The argument from cosmic fine-tuning looks at various constants and quantities in our universe that are set at particular values and notes that if any of the values of these constants and quantities were to change, then complex embodied life of any kind could not exist. The argument is fully in line with the standard Big Bang cosmology, and is based on mainstream science.

There are two kinds of finely-tuned initial conditions: 1) constants and 2) quantities. These constants and quantities have to be set within a narrow range in order to permit intelligent life. There are three explanations for this observation: law, chance or design. Law is rejected because the numerical values of constants and quantities are set at the beginning of the universe – when there was no matter, space or time. The values of the constants and quantities were not determined by anything causally prior to the moment the universe began to exist. Chance is not a good explanation, because the probabilities are far, far too small for us to reasonably believe them (e.g. – the chance is 1 in X, where X is much higher than the number of subatomic particles in the visible universe). Since the fine-tuning is not due to law or chance, it must be due to design.

Here’s one example of something that is set correctly to allow complex, embodied life from The New Scientist:

The feebleness of gravity is something we should be grateful for. If it were a tiny bit stronger, none of us would be here to scoff at its puny nature.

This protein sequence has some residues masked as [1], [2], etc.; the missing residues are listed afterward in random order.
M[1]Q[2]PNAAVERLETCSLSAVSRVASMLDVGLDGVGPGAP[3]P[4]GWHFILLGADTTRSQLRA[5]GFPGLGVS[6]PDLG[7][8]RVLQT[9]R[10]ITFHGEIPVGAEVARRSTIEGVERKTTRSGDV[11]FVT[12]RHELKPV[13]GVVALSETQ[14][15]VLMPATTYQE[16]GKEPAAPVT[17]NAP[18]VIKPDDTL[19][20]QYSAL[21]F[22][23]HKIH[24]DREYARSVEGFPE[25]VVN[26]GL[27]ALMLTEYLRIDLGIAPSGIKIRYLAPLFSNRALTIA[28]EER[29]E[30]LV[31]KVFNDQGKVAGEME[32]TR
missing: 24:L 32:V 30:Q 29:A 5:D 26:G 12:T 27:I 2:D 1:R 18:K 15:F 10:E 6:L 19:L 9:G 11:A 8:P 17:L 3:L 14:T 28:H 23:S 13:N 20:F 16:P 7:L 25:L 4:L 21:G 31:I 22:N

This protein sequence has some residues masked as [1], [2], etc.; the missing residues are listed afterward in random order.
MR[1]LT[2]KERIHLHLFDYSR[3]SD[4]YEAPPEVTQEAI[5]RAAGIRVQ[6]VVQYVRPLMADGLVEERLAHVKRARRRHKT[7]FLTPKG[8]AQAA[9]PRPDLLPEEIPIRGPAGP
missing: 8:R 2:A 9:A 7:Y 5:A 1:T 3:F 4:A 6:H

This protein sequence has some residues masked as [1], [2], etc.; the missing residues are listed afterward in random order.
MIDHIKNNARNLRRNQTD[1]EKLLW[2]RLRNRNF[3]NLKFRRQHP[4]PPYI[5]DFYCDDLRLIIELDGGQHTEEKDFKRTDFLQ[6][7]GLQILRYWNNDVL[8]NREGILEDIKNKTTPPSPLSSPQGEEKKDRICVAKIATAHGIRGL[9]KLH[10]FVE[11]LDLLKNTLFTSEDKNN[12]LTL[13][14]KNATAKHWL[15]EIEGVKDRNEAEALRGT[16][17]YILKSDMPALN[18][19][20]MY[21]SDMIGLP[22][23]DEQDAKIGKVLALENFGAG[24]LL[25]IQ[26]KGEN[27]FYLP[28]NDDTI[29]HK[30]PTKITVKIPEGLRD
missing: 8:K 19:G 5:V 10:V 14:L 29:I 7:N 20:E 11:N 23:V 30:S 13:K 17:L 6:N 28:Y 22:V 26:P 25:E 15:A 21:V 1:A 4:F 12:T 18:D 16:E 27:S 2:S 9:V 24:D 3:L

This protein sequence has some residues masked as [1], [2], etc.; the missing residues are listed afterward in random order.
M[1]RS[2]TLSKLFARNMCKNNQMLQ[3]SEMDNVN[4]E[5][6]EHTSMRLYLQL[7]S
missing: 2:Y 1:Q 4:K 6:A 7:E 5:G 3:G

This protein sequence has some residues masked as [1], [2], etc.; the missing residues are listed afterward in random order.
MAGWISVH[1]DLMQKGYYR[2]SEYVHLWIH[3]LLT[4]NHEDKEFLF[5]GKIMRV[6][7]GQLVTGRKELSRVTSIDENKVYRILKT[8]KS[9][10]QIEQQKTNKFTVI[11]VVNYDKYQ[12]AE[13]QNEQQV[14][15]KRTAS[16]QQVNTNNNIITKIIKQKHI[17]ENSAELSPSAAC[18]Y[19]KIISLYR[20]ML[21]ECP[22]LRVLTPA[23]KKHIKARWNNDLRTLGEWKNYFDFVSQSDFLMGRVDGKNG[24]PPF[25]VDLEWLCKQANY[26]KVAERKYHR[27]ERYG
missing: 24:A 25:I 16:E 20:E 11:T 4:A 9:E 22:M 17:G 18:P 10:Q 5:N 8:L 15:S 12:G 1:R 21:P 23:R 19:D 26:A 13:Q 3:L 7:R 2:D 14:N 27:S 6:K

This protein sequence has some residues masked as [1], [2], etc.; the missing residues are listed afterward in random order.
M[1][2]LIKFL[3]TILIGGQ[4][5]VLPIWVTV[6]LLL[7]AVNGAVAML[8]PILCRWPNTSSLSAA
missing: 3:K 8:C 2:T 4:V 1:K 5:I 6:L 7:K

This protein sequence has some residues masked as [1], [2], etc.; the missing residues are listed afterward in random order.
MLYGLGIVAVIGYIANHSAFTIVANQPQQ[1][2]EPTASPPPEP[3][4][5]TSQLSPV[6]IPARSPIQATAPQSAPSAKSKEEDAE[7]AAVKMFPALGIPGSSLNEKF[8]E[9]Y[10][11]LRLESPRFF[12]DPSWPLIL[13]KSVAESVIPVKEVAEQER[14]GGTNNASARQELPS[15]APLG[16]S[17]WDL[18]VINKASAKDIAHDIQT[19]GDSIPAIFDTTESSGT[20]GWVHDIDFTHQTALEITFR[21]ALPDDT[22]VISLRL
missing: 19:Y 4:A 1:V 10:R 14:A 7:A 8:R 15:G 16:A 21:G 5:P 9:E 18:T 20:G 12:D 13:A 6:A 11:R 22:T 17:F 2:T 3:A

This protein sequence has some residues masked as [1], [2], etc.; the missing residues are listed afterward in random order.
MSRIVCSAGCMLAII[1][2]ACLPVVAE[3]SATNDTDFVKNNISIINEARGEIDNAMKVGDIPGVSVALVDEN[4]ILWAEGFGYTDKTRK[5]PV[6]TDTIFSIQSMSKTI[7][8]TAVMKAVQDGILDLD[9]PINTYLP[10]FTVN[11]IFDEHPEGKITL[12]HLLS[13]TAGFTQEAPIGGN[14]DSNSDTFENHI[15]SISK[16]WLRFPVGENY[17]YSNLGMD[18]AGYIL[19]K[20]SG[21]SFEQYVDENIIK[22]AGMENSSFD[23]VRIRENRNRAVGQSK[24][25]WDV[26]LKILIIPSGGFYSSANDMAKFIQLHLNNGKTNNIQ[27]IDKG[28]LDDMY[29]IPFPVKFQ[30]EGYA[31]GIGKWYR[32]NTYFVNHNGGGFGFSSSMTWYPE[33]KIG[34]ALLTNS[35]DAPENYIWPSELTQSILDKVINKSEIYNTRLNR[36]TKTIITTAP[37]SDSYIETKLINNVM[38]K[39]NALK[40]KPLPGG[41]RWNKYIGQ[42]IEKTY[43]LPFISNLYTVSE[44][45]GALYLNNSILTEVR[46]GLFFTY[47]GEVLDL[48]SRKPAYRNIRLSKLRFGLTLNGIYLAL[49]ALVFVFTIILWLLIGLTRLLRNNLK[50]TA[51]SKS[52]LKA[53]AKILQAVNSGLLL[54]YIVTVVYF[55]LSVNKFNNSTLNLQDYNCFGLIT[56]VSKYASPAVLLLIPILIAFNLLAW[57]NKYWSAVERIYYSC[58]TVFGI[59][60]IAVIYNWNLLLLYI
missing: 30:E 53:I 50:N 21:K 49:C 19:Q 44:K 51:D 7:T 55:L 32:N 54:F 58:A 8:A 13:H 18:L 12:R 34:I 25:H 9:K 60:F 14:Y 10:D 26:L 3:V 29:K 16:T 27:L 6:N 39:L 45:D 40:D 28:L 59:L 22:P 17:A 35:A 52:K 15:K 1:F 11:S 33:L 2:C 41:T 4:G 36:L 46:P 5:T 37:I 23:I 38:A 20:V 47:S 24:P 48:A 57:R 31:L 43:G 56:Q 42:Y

The moment of the universe‘s birth created both matter and an expanding space-time in which this matter could exist. While gravity pulled the matter together, the expansion of space drew particles of matter apart – and the further apart they drifted, the weaker their mutual attraction became.

It turns out that the struggle between these two was balanced on a knife-edge. If the expansion of space had overwhelmed the pull of gravity in the newborn universe, stars, galaxies and humans would never have been able to form. If, on the other hand, gravity had been much stronger, stars and galaxies might have formed, but they would have quickly collapsed in on themselves and each other. What’s more, the gravitational distortion of space-time would have folded up the universe in a big crunch. Our cosmic history could have been over by now.